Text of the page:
Climate scientists agree the Earth will be hotter by the end of the century, but their simulations don’t agree on how much. Now a new study suggests the gloomier predictions may be closer to the mark.
“Warming is likely to be on the high side of the projections,” said John Fasullo of the National Center for Atmospheric Research in Boulder, Colo., a co-author of the report, which was based on satellite measurements of the atmosphere.
That means the world could be in for a devastating increase of some eight degrees Fahrenheit by 2100, resulting in drastically higher seas, disappearing coastlines and more severe droughts, floods and other destructive weather.
Let me remind you what the CSIS/CNAS report “The Age of Consequences” (2007, PDF) had to say about such extreme warning.
In the case of severe climate change, corresponding to an average increase in global temperature of 2.6°C by 2040, massive nonlinear events in the global environment give rise to massive nonlinear societal events. In this scenario, addressed in Chapter IV, nations around the world will be overwhelmed by the scale of change and pernicious challenges, such as pandemic disease. The internal cohesion of nations will be under great stress, including in the United States, both as a result of a dramatic rise in migration and changes in agricultural patterns and water availability. The flooding of coastal communities around the world, especially in the Netherlands, the United States, South Asia, and China, has the potential to challenge regional and even national identities. Armed conflict between nations over resources, such as the Nile and its tributaries, is likely and nuclear war is possible. The social consequences range from increased religious fervor to outright chaos. In this scenario, climate change provokes a permanent shift in the relationship of humankind to nature.
• The catastrophic scenario, with average global temperatures increasing by 5.6°C by 2100, finds strong and surprising intersections between the two great security threats of the day— global climate change and international terrorism waged by Islamist extremists. This catastrophic scenario would pose almost inconceivable challenges as human society struggled to adapt.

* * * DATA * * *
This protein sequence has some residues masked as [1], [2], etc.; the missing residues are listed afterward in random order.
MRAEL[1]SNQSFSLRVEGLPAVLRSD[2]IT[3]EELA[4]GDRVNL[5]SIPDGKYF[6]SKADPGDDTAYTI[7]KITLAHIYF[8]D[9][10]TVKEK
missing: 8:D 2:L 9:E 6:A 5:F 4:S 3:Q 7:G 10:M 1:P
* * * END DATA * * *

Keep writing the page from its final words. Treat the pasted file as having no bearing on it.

……Global temperature increases of more than 3°C and sea level rises measured in meters (a potential future examined in scenario three) pose such a dramatically new global paradigm that it is virtually impossible to contemplate all the aspects of national and international life that would be inevitably affected. As one participant noted, “unchecked climate change equals the world depicted by Mad Max, only hotter, with no beaches, and perhaps with even more chaos.” While such a characterization may seem extreme, a careful and thorough examination of all the many potential consequences associated with global climate change is profoundly disquieting. The collapse and chaos associated with extreme climate change futures would destabilize virtually every aspect of modern life. The only comparable experience for many in the group was considering what the aftermath of a U.S.-Soviet nuclear exchange might have entailed during the height of the Cold War.
So what’s actually doable in an Obama second term to help head off this national security disaster? Not a lot and all of it too late, if any of it even happens at all. That we’re not all freaking out about this, and instead freaking out about the mislabelled “fiscal cliff” will be the reason future generations curse us, but the American people are apathetic about the issue, the Senate and President are squishy, and the Congress openly in denial. Moving forward…
Bonus Read: Dean Baker | The Guardian – “We’ll be able to tell our children and grandchildren that they don’t have to pay interest on government bonds (they also won’t be receiving interest on government bonds, but let’s not complicate matters with logic) as they evacuate their homes ahead of flood waters.”